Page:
Thursday, April 24, 2014

One Question, No Assumptions

During our years of training and reading, I learned to expect that people would be intrusive, possibly aggressively nosy, about my adopted son and his story. Particularly since we are now a multiracial family, there would be questions and assumptions made about who we are and who he is. My first few forays into public I would run through my head the things I was planning on saying, the responses I had carefully crafted in the face of a possibly offensive question.

But here's the deal. Littlest man has been home now for almost 4 months. And in those four months, we haven't been asked anything offensive. Intrusive, yes. Offensive, no. Do strangers come up to me? Sure. Do random people strike up conversations at school pick-up who didn't even notice I existed before now? Of course they do. Why? Because he's pretty darn cute and because they are curious.

Curiosity is not a sin, the last time I checked. It's what you do with it that can either educate or wound.

I've found that there is one question we are asked that is my favorite.

"Who is this little guy?"

One question, no assumptions. It gives me, his mom, the freedom to answer in several ways depending on who this person is and what relationship I have to him or her. To the random stranger, I answer "this is my son". To the person I've met once or twice and who is usually the parent of one of my older son's school friends I tend to answer "this is Josh's brother." If I know them a little better, they probably get his name in response, too. If they want to take the conversation further, it is up to them to ask more questions. If I want to open up the conversation further for them because I trust them, I can take it further with my answer.

I am in no way ashamed of his story. I am not hiding his adoption. And I know we will not always be approached with my favorite question. In fact, I had the following conversation with a total stranger in a restaurant:

Woman: "Wow, he's cute. Is he yours or is he adopted?"
Me: "Well, thanks, I think he's cute, too. And yes, he IS mine. And he WAS adopted."
Woman: "When are you going to tell him?"
Me: "I told him on his way home on the day we adopted him. It's part of his story and always will be. Nothing to hide."
Woman: "Oh. Ok. Well, congrats!"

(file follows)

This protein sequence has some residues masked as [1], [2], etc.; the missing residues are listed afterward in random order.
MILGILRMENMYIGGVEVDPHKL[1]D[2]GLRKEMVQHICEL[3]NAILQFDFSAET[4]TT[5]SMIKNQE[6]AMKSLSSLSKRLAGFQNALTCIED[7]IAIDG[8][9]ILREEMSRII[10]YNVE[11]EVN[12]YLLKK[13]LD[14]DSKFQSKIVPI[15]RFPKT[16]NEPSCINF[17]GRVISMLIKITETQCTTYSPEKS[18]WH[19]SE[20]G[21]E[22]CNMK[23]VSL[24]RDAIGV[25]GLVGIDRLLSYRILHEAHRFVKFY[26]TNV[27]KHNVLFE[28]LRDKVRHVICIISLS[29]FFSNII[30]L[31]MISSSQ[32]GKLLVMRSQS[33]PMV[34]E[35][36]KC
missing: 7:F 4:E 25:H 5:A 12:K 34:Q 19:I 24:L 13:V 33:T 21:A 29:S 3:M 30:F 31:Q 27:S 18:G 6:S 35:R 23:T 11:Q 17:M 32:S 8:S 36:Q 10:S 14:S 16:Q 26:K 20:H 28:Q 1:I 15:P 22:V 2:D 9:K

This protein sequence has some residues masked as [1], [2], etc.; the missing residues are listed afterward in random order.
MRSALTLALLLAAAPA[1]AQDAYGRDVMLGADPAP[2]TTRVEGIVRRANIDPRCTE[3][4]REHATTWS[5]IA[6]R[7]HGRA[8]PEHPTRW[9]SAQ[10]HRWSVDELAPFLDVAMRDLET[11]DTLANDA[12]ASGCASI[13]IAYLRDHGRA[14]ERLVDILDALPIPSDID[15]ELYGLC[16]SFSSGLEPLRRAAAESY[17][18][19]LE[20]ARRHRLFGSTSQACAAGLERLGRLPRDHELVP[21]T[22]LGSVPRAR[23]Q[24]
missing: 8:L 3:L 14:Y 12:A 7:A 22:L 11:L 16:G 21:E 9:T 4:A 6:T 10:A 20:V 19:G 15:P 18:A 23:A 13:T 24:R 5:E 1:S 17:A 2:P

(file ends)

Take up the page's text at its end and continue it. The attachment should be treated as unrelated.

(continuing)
Me: "Thanks!"

Some people would say this woman was too intrusive. Certainly, I would never ask someone I didn't know these kinds of questions. But I had the choice of answering defensively or I using it to educate. It's not that he IS adopted. It's that he WAS adopted and is now every bit my child as is his older brother that is sitting right next to his look-alike father. His identity now is my son. And the whole "keep it secret until some perfect moment down the line when you reveal the truth" thing is just not how we do it anymore. Nor has it ever worked for long with a transracial adoption, for obvious reasons. Why should we be quiet about his story with him? Is there shame in it? Something to hide? No. Certainly, we'll tell harder truths about it at appropriate times, but from the start he will know his story and we will celebrate the good in it and mourn the hard.

I have known from the start that I would have to deep into deep wells of grace and patience as we walk this road. Not everyone we meet will approve of what we've done. People will say hurtful things, intentionally and unintentionally. But it has been refreshing to see that for at least for this first part of our time as a family, most of what we've gotten is simple curiosity. I in no way think this will always be the case, that we will never hear anything hurtful. But in the meantime, I'm grateful that during this process as we are figuring out what all this means, we have felt overwhelmingly supported and encouraged. I'm hoping that God will use this time to keep digging those wells deeper so that when the hurtful comments do come, I can respond in ways that do not wound back. I have enough friends who have done this to know that crazy things will be said and that there will be times I have to be a voice of truth and grace. Even this week, a video was circulating that put a humorous spin on what not to say to adoptive families. Clearly this is an issue and I appreciate people who are taking the time to make things like this to help the rest of us know how to put the right words to our questions.

Right now, we are just going to keep figuring out what it means to be a family of four, juggling feedings and naptimes with soccer games and birthday parties, snapping pictures when we can remember to charge the camera, keeping the dog from eating the baby's spit-up and welcoming the questions that do come, because that means he really is finally home with us.

That, after all, is the most important thing.

"Who is the little guy?" He's ours.

1 comment:

  1. Amen. Well said. I once had an 11 year old who had been adopted tell me how special he felt because his parents had chosen him and he went on to tell me that he had a leg up on others who were trying to figure out what it meant that they were adopted into God's family since he already felt deeply loved by his human adoptive family.

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